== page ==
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Heavy ongoing rainfall may flood more roads from Midwest to Southeast (with forecast video)

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Heavy spring rains could slow down truckers and freight flows from Ohio to the Carolinas over the next two days.

SONAR Critical Events and radar: Tuesday, May 19, 2020, 9 a.m. EDT

This has nothing to do with Tropical Storm Arthur, which produced wind gusts close to 50 mph and 4 to 5 inches of rainfall in parts of eastern North Carolina yesterday. That storm has moved farther out to sea and will no longer impact the United States.

A different low pressure system, centered near western Kentucky, has been dumping heavy rainfall from the Ohio Valley to the Carolinas since yesterday. The National Weather Service (NWS) has reported several areas of flash flooding, and flash flood watches remain in place across dozens of counties.

Some areas could get drenched 5 or 6 inches of total rainfall today through tomorrow as the system spins over the same general region. Additional periods of downpours could cause rapid rises of rivers, creeks and streams. Potential flooding may result in road and ramp closures from Columbus, Ohio to Charlotte, North Carolina, both fairly large freight markets.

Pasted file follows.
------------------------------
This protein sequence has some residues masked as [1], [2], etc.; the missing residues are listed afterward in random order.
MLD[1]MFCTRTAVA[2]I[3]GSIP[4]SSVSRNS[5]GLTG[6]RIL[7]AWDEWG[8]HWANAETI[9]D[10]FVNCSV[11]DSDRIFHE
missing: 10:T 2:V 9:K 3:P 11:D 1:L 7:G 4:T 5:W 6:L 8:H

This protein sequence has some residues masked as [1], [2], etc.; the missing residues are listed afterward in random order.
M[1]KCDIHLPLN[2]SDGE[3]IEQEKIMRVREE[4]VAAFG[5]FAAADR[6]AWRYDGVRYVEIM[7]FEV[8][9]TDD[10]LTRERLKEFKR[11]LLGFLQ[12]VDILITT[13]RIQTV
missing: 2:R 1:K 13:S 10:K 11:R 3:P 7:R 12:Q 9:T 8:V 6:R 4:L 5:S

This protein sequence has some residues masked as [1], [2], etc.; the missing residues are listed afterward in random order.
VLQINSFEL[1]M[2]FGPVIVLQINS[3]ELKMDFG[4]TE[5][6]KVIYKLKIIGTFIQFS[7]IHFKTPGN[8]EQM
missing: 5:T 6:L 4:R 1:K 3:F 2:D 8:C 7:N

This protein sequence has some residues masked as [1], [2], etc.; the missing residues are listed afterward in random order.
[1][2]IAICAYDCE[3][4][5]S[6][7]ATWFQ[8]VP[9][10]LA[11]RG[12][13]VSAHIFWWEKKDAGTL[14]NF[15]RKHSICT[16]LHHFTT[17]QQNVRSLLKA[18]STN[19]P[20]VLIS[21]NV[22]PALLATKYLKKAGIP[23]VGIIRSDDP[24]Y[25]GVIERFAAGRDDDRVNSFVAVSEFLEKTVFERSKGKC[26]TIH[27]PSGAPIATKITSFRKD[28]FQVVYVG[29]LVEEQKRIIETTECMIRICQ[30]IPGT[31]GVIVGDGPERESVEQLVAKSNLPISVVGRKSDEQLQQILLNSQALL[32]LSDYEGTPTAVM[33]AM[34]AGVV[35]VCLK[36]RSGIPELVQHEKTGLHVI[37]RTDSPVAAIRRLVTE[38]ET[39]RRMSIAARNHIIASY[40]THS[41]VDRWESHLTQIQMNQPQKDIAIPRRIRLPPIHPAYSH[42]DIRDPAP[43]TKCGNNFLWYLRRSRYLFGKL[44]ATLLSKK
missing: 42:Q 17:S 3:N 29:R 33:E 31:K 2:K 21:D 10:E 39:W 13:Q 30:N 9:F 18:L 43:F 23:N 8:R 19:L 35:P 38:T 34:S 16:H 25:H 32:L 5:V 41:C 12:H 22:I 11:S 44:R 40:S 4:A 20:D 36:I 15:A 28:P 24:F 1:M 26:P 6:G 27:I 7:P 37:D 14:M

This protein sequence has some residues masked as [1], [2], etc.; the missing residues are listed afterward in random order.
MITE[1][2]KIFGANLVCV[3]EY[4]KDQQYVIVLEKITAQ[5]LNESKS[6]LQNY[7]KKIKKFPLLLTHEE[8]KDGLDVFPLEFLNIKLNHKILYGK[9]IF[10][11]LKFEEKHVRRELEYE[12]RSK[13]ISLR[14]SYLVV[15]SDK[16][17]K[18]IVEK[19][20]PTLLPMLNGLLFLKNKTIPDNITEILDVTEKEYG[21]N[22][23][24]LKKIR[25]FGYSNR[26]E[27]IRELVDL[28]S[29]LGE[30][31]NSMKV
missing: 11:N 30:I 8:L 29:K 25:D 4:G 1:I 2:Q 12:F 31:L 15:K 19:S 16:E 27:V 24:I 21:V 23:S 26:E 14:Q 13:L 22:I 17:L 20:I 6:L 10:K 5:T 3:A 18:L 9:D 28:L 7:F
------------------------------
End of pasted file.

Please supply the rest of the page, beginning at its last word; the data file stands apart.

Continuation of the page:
Based on the latest updates this morning in FreightWaves SONAR, Columbus and Charlotte rank 10th and 18th, respectively, regarding total outbound volumes. Columbus accounts for around 2.2% of the nation’s outbound freight, while Charlotte accounts for around 1.6%.

SONAR Ticker: OTMS (Outbound Tender Market Share) Tree Map

Other cities at risk of flash flooding include, but are not limited to Cincinnati, Ohio; Lexington and Louisville, Kentucky; and Spartanburg, South Carolina. Even after the threat of heavy rainfall ends Wednesday night/early Thursday, the flooding risk will continue for a day or two.

Have a great day! Please stay healthy and be careful out there!

Nick Austin

Nick is a meteorologist with 20 years of forecasting and broadcasting experience. He was nominated for a Midsouth Emmy for his coverage during a 2008 western Tennessee tornado outbreak. He received his Bachelor of Science in Meteorology from Florida State University, as well as a Bachelor of Science in Management from the Georgia Tech. Nick is a member of the American Meteorological Society and National Weather Association. As a member of the weather team at WBBJ-TV in Jackson, Tennessee, Nick was nominated for a Mid-South Emmy for live coverage of a major tornado outbreak in February 2008. As part of the weather team at WRCB-TV in Chattanooga, Tennessee, Nick shared the Chattanooga Times-Free Press Best of the Best award for “Best Weather Team” eight consecutive years.